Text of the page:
From the Lab to the Market Place
Springboard (formerly the Atlantic Research Commercialization Network) is another example of the trend in research towards collaboration.
Formed in the spring of 2004 as a link between university research and the private sector in Atlantic Canada, Springboard's aim is to encourage economic growth through the commercialization of university-based research and development. Other regions in the nation have had success in forming similar collaborative networks such as Westlink in Western Canada and Le Bleu in Quebec.
David King, president and CEO of Memorial's Genesis Group, said that the network consists of 13 universities from Atlantic Canada who are pooling their resources to build on their economic and research capacity. “We've come together to achieve the critical mass essential to success,” said Mr. King. “This becomes obvious when you realize that the total research dollars available in all Atlantic universities equals the size of the research budget of the University of Alberta. “Some of the universities in the network already had existing experts and technology transfer programs. However, with the formation of Springboard, we are able hire specialists in strategic disciplines.”
In total the network hopes to have 18 technology transfer specialists who will be geographically dispersed, based at the various member institutions throughout Atlantic Canada but will be accessible to all 13 of the universities in the network. The “experts” will have a specialty area and will be able to assess whether a technology has commercial potential, as well as being knowledgeable about patents and licensing in their area of expertise. Specialists for the region will also be the “generalist” at their host institution.
“Technology transfer is a contact sport and each of the 13 universities will have an officer who ‘walks the halls' to find promising discoveries from any discipline and who works with the regional specialist to evaluate the commercial potential,” said Mr. King. “The network is particularly beneficial to the smaller institutions which will have access to specialized staff services, training and funding programs similar to those available at larger Canadian universities, that they might not have otherwise. “We now have the critical mass to deal with the rest of Canada. In the past there were too many of us and we were all so small. Now suddenly, they know who to talk to,” explained Mr. King. “We can now respond to industry needs proactively. We've gotten the reputation of being out in front on this – we've gone farther than Westlink in terms of having an integrated network.”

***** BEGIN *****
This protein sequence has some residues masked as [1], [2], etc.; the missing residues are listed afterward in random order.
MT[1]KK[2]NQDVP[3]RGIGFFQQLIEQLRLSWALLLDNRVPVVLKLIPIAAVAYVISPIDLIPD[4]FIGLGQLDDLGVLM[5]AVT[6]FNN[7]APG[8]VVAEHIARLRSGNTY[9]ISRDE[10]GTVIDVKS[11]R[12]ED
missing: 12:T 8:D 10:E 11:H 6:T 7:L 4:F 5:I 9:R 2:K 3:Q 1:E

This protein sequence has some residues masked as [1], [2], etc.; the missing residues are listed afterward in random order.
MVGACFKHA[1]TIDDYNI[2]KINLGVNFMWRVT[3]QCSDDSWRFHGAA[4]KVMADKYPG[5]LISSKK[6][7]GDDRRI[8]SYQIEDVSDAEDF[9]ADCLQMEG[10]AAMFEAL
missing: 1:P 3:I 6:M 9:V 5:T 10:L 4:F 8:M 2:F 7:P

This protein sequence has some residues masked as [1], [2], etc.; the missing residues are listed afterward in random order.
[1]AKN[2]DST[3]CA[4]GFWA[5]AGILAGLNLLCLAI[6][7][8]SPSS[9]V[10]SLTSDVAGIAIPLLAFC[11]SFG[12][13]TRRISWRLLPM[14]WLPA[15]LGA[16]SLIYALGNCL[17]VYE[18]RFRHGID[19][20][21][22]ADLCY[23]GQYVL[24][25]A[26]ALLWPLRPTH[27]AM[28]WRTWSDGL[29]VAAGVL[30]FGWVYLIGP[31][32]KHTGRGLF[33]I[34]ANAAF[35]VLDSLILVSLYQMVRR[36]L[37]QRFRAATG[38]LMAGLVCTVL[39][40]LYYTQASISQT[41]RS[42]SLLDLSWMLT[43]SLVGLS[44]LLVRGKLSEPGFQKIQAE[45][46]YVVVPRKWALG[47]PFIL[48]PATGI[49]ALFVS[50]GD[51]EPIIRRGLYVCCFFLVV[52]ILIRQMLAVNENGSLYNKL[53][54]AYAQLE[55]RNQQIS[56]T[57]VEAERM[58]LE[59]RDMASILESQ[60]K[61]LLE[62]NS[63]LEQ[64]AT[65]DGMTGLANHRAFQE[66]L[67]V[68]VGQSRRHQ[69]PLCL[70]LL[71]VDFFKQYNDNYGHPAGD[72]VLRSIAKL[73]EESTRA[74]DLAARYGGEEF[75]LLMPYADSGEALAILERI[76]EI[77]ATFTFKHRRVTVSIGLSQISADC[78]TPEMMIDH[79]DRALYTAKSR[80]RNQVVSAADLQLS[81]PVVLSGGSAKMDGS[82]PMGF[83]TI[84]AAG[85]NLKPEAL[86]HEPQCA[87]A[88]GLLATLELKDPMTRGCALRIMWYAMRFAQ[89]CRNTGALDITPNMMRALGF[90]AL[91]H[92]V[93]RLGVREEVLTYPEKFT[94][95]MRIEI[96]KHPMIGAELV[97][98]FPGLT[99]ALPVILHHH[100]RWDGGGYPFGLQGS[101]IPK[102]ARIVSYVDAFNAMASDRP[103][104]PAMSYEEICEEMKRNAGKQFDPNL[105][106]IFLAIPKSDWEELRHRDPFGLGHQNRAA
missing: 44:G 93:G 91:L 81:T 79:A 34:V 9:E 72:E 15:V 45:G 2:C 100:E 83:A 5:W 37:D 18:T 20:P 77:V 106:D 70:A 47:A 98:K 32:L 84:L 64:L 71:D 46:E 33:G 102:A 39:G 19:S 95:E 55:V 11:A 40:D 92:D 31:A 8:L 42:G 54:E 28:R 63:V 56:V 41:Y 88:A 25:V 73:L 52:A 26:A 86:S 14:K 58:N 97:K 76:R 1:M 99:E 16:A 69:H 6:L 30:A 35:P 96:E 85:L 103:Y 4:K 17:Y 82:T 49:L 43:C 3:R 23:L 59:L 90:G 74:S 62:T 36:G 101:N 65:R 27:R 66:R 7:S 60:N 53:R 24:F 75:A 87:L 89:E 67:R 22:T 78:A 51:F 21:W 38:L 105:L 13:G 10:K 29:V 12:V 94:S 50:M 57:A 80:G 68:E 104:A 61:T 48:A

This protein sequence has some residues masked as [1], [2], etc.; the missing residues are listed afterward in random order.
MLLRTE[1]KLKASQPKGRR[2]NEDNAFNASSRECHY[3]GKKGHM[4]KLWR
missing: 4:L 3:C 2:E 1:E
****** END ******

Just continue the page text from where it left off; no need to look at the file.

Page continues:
Springboard members are finding that this critical mass is opening doors to allow large-scale collaborations and partnerships with groups like NRC and the venture capital community. Springboard gives us a seat at the table to develop national policy regarding innovation and technology commercialization. “There's a real need to change the culture within universities, to educate students in the area of commercialization,” said Mr. King.
During the pilot program Springboard ran a two-year internship program called Network Training Atlantic. Students from the region had six to eight month placements at a university technology transfer office, a venture capital firm and a technology start-up. The network, administered by the Association of Atlantic Universities (AAU) on behalf of the 12 participating universities, has received $3.6 million in funding for three years from the Atlantic Innovation Fund. A cornerstone for the new network is to build a culture of commercialization in the university community and to orchestrate face to face interaction between university researchers and industry to stimulate collaborative research. The goal of the network is to increase the productivity of Atlantic Canadian companies and to provide them with new technology products which can exploit global markets. The network has been operation on a pilot basis for the last two years and has been able to demonstrate the viability of the concept.